The great southern rock band the Allman Brothers are finally reaching the end of their long road, recently announcing that the shows they play this fall will most likely be their last. No question in their varied set lists they will play the classic ‘One Way Out,’ a ramped up blues shuffle that tells the tale of a man trapped in the apartment of a woman whose partner has unexpectedly returned. Here the first stanza:
Ain’t but one way out baby, Lord I just can’t go out the door.
Ain’t but one way out baby, and Lord I just can’t go out the door.
Cause there’s a man down there, might be your man I don’t know.
Like many of the great blues songs, the lyrics dance around a double entendre. The truth is there is one way out for all of us. The road we take to that ‘door’ will vary in length and quality, in challenge and celebration, in light and laughter. But the end of the road is always the same, and the words of the song ring true – there is one way, and only one way, out.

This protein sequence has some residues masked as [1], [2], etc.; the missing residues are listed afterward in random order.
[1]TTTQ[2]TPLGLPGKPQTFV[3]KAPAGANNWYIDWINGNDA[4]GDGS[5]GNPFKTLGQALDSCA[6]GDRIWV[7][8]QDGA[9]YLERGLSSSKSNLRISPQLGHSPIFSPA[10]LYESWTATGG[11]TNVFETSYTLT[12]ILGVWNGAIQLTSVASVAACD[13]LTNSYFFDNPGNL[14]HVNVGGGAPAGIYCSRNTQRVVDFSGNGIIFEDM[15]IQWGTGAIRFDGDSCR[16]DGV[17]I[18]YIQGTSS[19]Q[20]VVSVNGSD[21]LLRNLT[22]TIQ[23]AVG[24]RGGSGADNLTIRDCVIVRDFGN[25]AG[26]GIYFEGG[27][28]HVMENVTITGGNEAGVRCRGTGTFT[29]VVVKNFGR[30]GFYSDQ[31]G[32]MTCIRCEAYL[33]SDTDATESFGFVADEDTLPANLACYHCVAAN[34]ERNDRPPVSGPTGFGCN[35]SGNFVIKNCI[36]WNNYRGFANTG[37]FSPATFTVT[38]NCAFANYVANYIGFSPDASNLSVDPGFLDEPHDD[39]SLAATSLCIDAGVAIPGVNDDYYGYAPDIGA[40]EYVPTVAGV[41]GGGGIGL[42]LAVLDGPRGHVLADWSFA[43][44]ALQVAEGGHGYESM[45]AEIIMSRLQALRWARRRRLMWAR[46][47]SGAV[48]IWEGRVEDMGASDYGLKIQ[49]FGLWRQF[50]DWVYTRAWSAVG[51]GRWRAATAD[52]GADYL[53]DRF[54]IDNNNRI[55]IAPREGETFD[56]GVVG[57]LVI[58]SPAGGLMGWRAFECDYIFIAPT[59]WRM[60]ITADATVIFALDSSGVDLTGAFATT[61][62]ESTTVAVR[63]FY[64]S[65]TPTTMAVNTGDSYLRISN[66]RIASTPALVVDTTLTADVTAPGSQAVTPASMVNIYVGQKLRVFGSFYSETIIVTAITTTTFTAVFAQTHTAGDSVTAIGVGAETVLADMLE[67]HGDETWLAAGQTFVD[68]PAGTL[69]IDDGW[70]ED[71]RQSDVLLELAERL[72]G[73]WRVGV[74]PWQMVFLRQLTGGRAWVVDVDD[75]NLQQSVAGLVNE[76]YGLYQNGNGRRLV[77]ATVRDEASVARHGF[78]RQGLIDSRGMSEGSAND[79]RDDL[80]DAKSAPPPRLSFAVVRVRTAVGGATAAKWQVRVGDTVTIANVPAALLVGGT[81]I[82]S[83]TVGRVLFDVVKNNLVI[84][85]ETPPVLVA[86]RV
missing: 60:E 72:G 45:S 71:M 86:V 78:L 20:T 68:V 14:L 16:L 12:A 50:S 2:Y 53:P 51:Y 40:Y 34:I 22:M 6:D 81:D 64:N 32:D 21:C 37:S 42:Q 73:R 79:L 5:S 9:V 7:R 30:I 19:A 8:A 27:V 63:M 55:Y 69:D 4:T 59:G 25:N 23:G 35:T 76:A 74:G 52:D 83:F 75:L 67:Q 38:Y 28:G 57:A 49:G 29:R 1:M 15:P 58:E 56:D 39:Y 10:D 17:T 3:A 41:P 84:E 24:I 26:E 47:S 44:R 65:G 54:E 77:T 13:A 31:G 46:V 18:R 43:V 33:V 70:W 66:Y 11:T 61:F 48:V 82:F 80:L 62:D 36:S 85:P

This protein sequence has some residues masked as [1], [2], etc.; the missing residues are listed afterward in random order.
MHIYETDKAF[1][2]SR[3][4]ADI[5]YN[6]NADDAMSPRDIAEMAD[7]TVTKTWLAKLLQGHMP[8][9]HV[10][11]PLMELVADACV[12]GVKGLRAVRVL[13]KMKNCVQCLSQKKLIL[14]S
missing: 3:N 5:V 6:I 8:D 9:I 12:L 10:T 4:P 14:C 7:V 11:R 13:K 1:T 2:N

I was reminded of this yesterday, in one of those unexpected flashes of insight (you DO get shown the light in the strangest of places). After an early evening run walking up the hill from the track back towards my house. At the top of the hill I looked up only to see a typical ‘One Way’ sign, its stark black and white image staring back at me knowingly, arrow pointing me in the direction of home (in this case YES direction home).
We travel life in one direction. From past to the future, moving forward in time. Behind us is what happened yesterday, last year, when we were young. Ahead? Who knows, but the future lies there with all of its uncertainty and promise, its hope and expectation. We are ever poised between the two, living in present moments that come and go almost without our knowing. But we all walk on a one way street.
In the Mishnah, the classic rabbinic text from the second century CE we find the following: Know from where you have come, to where you are going, and to Whom you will one day make an accounting. (Avot 3:1) The mishnah teaches that keeping these ideas in our mind will enable us to live a sin free life. Perhaps also in the ancient statement there can be found a sense of humility – we are all the same, on the same road, heading in the same direction, the most exalted and the most humble, the highest and the lowest, the richest and the poorest. Led Zeppelin entitled their late 70s concert film ‘the Song Remains the Same.’ I would say it differently – for each of us the song is actually different; it is the sign that remains the same.